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Neil Astley : The StAnza lecture, 2005 [UK]:
SUMMARY

Most poetry in Britain today is published for poets and academics, not for readers. Bloodaxe editor Neil Astley believes he has found a huge new audience for contemporary poetry at the same time as the poetry establishment has become narrow-minded, male-dominated and Anglocentric. Poetry publishing and reviewing is policed by a clique of academics who rail against 'populism', 'democratisation', 'marketing' and 'dumbing down' but (ab)use these terms to censor poetry they dislike - including much poetry by women and ethnic minority writers - in support of a damaging academic agenda. Astley argues that their attacks on anyone who addresses a broader readership or promotes emerging talents may threaten the survival of poetry. Incestuously fawning to their poet and academic peers instead of serving readers, the poetry police have become so out of touch with the grassroots readership that they should go.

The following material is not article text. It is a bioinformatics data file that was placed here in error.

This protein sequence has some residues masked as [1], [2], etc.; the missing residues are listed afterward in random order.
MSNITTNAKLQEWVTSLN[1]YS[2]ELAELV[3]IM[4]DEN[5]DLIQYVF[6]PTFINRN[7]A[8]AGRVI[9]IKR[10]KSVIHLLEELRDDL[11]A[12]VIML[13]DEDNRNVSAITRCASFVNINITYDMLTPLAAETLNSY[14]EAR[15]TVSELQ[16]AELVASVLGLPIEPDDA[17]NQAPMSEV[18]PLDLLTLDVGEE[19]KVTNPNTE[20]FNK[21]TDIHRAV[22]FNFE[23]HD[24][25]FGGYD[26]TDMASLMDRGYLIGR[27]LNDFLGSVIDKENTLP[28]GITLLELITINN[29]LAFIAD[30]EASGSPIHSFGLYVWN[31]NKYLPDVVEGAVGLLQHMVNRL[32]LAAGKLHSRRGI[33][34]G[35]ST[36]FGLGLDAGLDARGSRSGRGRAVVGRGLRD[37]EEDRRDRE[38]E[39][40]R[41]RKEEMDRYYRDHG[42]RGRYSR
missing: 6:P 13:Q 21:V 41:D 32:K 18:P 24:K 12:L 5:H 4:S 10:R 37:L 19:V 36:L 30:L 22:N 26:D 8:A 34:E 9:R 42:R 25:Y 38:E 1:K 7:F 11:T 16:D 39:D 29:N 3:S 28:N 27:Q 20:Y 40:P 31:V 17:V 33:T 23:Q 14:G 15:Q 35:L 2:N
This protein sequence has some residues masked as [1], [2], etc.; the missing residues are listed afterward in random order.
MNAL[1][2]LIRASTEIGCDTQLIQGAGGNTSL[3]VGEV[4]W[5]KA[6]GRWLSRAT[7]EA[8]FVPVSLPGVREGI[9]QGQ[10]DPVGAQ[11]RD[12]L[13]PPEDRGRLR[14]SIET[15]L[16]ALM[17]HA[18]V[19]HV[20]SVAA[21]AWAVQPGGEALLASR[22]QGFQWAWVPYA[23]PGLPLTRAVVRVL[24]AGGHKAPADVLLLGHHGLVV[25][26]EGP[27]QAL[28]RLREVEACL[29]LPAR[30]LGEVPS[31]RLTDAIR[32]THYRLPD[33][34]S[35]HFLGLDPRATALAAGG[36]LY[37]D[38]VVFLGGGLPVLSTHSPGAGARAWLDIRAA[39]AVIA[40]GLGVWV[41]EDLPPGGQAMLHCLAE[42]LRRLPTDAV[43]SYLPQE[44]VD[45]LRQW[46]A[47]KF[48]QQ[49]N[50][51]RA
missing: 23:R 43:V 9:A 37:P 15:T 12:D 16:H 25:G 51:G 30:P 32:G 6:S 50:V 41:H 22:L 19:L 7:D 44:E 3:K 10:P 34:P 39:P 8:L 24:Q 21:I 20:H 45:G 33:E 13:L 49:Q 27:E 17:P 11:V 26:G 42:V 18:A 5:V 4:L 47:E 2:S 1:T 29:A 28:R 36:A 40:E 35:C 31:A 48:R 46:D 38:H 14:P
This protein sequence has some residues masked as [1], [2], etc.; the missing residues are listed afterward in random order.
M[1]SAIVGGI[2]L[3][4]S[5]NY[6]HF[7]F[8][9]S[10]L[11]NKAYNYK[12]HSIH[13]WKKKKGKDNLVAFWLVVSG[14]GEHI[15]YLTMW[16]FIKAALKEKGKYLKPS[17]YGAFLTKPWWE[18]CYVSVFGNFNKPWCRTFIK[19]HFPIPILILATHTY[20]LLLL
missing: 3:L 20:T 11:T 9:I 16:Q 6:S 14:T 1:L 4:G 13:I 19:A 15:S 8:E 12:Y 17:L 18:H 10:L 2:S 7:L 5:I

The following is the text of the 2005 StAnza Lecture, given by Neil Astley at StAnza, Scotland's Poetry Festival, at Parliament Hall, St Andrews, on 18 March 2005. [...]

And the Guardian prints the responses of Sheenagh Pugh,Andrew Motion, Moniza Alvi, Anne Stevenson, Henry Shukman, Paul Farley, Sean O'Brien, Don Paterson, John Burnside, George Szirtes, and Kate Rhodes.
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